The recent grounding of the 19,000 teu container vessel CSCL Indian Ocean was close to being a real catastrophe. But the experienced pilot reacted immediately, when the navigation system failed and prevented the worst from happening. The ship grounded hard on the soft banks of the river.
After initial attempts to pull the ship off the banks had failed, the Central Command for Maritime Emergencies (CCME), which took over the control of the salvage operations together with renowned salvage experts, decided to lighter the vessel as much as possible and commence a dredging operation around the giant ship. Eventually a winter storm and a spring tide in combination with 12 tugs of an aggregated 1,085 tons of bollard pull were needed to refloat the vessel safely.
Everything went extremely well and the situation was certainly handled in a very professional manner, with very little interruption of the regular business and without any oil pollution. No doubt, the Port of Hamburg has proven that it is very well prepared to handle such emergencies.
Regardless, however, this is a wake-up call for the entire maritime industry. The ships are getting bigger and the ports are struggling worldwide to cope with the issues created by the ultra large container vessels (ULCVs).
Which ports along the trade route are capable of pulling a 180,000 dwt vessel off the banks, once stranded? How do you discharge the containers when there is no crane big enough to reach out to the top tiers? How do you place a jack-up platform on the soft grounds of a muddy river? What do you do, if a river or a port entrance is blocked by one of those 400 m long vessels? Who pays for the costs of the ships, which are trapped and those which have to deviate?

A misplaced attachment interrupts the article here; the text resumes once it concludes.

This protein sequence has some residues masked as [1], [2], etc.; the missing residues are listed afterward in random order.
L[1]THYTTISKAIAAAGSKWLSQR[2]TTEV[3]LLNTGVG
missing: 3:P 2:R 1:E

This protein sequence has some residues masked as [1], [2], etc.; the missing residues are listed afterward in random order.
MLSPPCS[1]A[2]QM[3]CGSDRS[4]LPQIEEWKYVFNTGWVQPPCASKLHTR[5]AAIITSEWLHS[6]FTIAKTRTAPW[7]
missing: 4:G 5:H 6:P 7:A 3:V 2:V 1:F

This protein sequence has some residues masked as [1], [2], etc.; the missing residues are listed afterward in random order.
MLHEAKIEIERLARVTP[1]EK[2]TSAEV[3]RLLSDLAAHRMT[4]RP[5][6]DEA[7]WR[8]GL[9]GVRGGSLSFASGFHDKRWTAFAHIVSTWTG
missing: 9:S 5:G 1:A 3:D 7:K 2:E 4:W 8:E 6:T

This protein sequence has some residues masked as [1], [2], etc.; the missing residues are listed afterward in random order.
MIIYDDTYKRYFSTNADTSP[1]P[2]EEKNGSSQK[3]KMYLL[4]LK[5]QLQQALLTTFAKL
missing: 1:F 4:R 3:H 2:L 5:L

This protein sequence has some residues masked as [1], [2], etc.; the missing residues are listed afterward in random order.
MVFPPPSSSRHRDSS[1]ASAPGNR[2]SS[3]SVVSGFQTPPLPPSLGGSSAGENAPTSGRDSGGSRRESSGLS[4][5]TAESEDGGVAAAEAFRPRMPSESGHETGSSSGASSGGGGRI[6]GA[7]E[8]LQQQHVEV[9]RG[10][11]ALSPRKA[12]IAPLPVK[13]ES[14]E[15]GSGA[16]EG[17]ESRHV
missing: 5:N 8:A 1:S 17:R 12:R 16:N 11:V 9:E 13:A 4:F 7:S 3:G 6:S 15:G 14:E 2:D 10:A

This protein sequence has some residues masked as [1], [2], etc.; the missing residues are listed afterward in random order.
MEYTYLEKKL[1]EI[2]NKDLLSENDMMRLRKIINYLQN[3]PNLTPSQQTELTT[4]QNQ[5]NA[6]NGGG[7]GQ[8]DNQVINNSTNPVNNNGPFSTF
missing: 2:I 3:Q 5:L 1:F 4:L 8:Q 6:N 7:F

I could go on with a long list of questions. All of the important questions have to be discussed and answers must be given in order to be best prepared for emergencies and protect the safety of the people, the environment and the port. There are physical limits to the size of ships and at the same time, there are port limitations, which must be considered.
CSCL is one of the most valuable customers of the port of Hamburg. Losing this carrier because of physical limitations of the port would be a severe financial and economical setback for the entire region. Hamburg is a hub port and a significant number of the containers discharged in Hamburg are transhipped to their final destinations.
The ULCVs are the preferred size in the Far East-Europe trade and until someone proves otherwise, they are here to stay. Therefore, we have to make sure that the coastal trade lanes and the river ports are always safe for these new giants of world trade.